NCSC leads effort to combat bias in criminal justice abroad
NCSC’s International and Research divisions are working with the U.S. State Department to train foreign judges, prosecutors, corrections and police officers, and federal government employees to recognize and combat bias in criminal justice institutions abroad.
The project involves creating training videos and guides to help criminal justice professionals identify and understand bias and how it can lead to discrimination and unjust results in courts and the criminal justice system.
“Ultimately, the program aims to improve the experiences of individuals engaging with, entering in and processing through the criminal justice system,” said NCSC Senior Legal Counsel Timothy Hughes, a project co-leader.
NCSC has a long history of helping American judges and other state court leaders recognize and mitigate implicit and explicit bias. Explicit bias refers to the attitudes and beliefs we have about others on a conscious level while implicit bias reflects unconscious attitudes, which are harder to identify. Both biases can manifest themselves in negative ways throughout society, including in courts and the criminal justice system.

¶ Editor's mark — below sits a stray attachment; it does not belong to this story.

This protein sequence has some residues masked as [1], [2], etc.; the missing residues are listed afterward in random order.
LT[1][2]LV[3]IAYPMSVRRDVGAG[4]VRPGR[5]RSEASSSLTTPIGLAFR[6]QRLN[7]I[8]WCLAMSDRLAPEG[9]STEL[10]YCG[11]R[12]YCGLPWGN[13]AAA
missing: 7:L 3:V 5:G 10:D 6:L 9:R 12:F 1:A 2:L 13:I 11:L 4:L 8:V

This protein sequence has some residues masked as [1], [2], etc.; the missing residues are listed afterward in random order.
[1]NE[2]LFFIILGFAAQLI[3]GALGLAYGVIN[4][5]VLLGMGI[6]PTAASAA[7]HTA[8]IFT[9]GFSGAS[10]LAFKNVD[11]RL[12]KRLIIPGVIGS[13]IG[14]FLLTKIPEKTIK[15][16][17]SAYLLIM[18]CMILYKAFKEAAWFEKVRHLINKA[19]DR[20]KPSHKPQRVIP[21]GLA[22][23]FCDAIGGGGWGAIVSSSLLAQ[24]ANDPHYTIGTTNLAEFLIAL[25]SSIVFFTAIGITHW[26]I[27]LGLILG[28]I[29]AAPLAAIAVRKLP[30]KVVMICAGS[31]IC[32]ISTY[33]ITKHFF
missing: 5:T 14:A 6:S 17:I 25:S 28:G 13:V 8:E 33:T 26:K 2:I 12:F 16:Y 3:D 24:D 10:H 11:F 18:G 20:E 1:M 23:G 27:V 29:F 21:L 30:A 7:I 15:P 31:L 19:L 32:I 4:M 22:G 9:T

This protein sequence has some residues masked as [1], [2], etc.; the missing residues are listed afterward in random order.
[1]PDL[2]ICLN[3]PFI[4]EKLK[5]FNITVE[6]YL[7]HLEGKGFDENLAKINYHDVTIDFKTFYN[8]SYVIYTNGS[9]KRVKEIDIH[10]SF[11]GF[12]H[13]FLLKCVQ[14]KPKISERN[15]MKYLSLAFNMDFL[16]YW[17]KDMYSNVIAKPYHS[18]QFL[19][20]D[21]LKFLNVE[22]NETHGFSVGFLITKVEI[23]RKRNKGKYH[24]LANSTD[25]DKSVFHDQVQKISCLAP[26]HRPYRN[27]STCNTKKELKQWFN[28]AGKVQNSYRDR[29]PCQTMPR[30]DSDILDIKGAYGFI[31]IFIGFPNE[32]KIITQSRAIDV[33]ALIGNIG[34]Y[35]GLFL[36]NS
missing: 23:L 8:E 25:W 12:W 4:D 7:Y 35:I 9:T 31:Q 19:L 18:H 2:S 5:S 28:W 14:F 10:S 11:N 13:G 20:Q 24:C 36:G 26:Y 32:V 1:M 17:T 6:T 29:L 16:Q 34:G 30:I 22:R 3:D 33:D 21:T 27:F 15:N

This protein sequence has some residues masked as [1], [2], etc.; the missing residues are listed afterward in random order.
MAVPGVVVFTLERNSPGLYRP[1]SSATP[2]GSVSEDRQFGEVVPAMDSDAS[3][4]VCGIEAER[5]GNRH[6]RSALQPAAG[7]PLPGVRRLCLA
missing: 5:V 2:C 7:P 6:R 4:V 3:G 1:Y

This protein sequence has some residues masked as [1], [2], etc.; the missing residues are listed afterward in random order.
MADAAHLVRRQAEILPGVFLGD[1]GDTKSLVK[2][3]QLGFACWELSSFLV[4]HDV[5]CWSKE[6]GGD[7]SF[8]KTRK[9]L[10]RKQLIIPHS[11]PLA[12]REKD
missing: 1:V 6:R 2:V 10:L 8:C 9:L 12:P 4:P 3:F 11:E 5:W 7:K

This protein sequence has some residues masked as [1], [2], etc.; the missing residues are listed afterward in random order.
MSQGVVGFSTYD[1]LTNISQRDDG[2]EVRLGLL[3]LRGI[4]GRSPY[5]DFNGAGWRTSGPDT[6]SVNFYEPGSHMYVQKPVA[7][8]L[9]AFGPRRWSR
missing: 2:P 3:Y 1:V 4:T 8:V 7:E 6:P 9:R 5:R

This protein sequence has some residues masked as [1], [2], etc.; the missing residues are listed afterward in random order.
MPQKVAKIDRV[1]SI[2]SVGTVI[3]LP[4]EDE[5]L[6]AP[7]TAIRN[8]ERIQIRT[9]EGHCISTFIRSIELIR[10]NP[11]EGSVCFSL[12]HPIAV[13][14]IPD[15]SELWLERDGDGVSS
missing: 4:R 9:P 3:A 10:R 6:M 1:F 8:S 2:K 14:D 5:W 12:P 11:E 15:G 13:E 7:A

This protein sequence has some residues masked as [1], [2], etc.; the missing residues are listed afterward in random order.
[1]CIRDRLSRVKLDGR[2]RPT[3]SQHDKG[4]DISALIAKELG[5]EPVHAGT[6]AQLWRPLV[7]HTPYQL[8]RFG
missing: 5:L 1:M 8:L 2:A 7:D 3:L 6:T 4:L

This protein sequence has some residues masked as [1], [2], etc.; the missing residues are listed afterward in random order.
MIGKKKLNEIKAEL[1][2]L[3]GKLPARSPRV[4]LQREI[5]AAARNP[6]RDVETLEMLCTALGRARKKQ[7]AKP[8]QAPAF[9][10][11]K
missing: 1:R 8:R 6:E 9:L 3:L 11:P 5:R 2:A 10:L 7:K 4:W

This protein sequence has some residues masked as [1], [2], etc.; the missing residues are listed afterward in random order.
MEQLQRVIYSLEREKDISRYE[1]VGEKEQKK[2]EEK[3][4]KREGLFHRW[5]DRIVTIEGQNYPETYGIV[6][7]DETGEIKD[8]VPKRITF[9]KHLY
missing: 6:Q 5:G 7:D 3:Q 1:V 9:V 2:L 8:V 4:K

These biases and their discriminatory effects generally are better understood in Western nations, so this project, funded by the State Department’s Bureau of International Narcotics and Law Enforcement Affairs (INL), will seek to increase that understanding on an international level.
The specific work involves developing four training modules that include videos and discussion guides. One module will highlight the criminal justice system generally, and the other three will focus on helping judges, correctional officers who work in prisons, and police and prosecutors identify and mitigate bias in their work settings. INL employees who train criminal justice professionals in foreign countries also will receive the training materials.
NCSC and INL are seeking American and foreign criminal justice professionals to serve on a 12-member advisory committee, which will review and guide the work to ensure that the training materials are effective and relevant. Hughes hopes to have the advisory committee members chosen by the end of November, with their work beginning early next year.
The project started a few weeks ago and is scheduled to end by March 31, 2023.
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